30 Rock Season Seven is a season of cycles; Liz revolves from obsessed with work to unsatisfied with a family back to happily working. Tracy evolves into Liz and Jack manages to live up to his mother’s challenge of being happy while finding success in a way that he did not predict. The season is truly about character evolutions and moving the characters to a final point; as such, the season gets rid of Hazel, allows a sense of closure for Jack and his family, and pushes Liz in a seemingly different direction.
The essential characters in season seven of 30 Rock are:
Liz Lemon – The hard-working Executive Producer and head writer of TGS With Tracy Jordan, she is frustrated by trying to have children with Criss. To push forward the adoption they settle on, they marry, which makes her best friend Jenna super-jealous. She puts the show ahead of her personal life when she has Tracy make a parody of Governor Dunston,
Tracy Jordan – The high-maintenance star of TGS, he is suddenly relied upon for advice and realizes he is the most stable person working at the show. As a result – and as a result of getting hit by a car and having a near-death experience – he realizes he needs to make responsible movie choices for his new production company. In working with Olivia Spencer, he has to transform into Liz Lemon order to get Toofer’s Harriet Tubman movie made,
Jenna Maroney – She is obsessed with making her wedding a surprise wedding. She, as always, is self-centered and loves performing. She has a big break when she makes an album (in the style of Jimmy Buffett) for slackers and she becomes the focal point for the 2012 Presidential Election when both Jack and Liz realize her fans in Northern Florida are the key to winning the election,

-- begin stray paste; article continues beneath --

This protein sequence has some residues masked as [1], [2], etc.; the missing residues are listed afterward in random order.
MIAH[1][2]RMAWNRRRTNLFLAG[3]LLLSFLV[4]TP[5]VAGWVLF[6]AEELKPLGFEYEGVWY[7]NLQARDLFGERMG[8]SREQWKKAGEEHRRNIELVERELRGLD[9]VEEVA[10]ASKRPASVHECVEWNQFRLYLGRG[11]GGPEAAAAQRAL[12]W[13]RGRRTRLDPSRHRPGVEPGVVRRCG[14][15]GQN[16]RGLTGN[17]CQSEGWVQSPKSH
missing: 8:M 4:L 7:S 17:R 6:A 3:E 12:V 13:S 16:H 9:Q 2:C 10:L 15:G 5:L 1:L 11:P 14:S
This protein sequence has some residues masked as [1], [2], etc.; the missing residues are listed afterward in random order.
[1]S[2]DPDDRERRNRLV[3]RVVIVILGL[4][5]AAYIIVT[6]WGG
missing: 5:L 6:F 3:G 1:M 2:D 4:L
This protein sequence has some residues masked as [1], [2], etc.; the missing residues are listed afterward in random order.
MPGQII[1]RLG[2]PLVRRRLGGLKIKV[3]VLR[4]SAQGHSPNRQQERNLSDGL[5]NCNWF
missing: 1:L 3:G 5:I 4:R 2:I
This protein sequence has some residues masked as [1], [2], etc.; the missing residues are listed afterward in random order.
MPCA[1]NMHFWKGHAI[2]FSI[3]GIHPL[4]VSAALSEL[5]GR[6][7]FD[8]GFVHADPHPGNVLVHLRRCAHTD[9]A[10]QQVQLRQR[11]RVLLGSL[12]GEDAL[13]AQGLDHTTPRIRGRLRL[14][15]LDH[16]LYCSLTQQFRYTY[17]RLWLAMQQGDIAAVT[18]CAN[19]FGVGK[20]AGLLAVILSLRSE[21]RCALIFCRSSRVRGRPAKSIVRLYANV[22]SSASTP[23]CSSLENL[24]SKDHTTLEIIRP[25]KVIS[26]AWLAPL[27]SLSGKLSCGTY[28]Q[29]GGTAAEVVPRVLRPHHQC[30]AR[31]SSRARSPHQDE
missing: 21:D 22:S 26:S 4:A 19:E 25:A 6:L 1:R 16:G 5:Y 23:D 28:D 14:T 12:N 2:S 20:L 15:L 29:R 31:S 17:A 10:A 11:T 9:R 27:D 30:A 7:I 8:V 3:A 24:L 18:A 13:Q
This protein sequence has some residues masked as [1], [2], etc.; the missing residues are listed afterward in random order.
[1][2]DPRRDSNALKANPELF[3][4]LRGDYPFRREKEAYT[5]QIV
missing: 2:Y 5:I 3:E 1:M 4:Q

Pete Hornberger – In an attempt to escape his unsatisfying family life, he fakes his own death as TGS comes to an end,
Kenneth Parcell – Now a janitor at NBC, he is used by Hazel for information on NBC. When Jack uses him to help vet the new President of NBC, he is restored to being a page and then promoted beyond his wildest television dreams,
And Jack Donaghy – After all the years of scheming and politics, he helps the Republican Party try to win the election by having Tracy impersonate Governor Dunston. When he is visited by his mother, she challenges him to be happy and in trying to live up to that, he delivers the greatest eulogy of all time and struggles to find professional satisfaction. After defeating Hank Hooper’s granddaughter and Devin Banks to take over the corporate side of NBC (Kabletown), he wrestles with being actually happy.
The final season of 30 Rock has all of the main cast members perfectly attuned to their characters and the result is a show that has a wonderful sense of flow. The humor, while occasionally predictable, is delivered by each of the performers perfectly. Unfortunately, none of the performers are truly given much in the way of demands that push them to give viewers anything really new, but the refreshingly familiar nature of the characters is enjoyable to watch.
The final season of 30 Rock is fun and good, but because the entire series is strong enough to pick up, it is hard to encourage viewers to invest in the single season set for just this final season.
For other shows from the 2012 – 2013 season, be sure to check out my reviews of:
Revolution Season 1
Parenthood - Season 4
Veep - Season 1
Game Of Thrones - Season 3
New Girl - Season 2
Happy Endings - Season 3
The Walking Dead - Season 3
Arrested Development - Season 4
House Of Cards - Season 1
True Blood - Season 5
For other television and film reviews, please visit my Movie Review Index Page for an organized listing!
© 2014 W.L. Swarts. May not be reprinted without permission.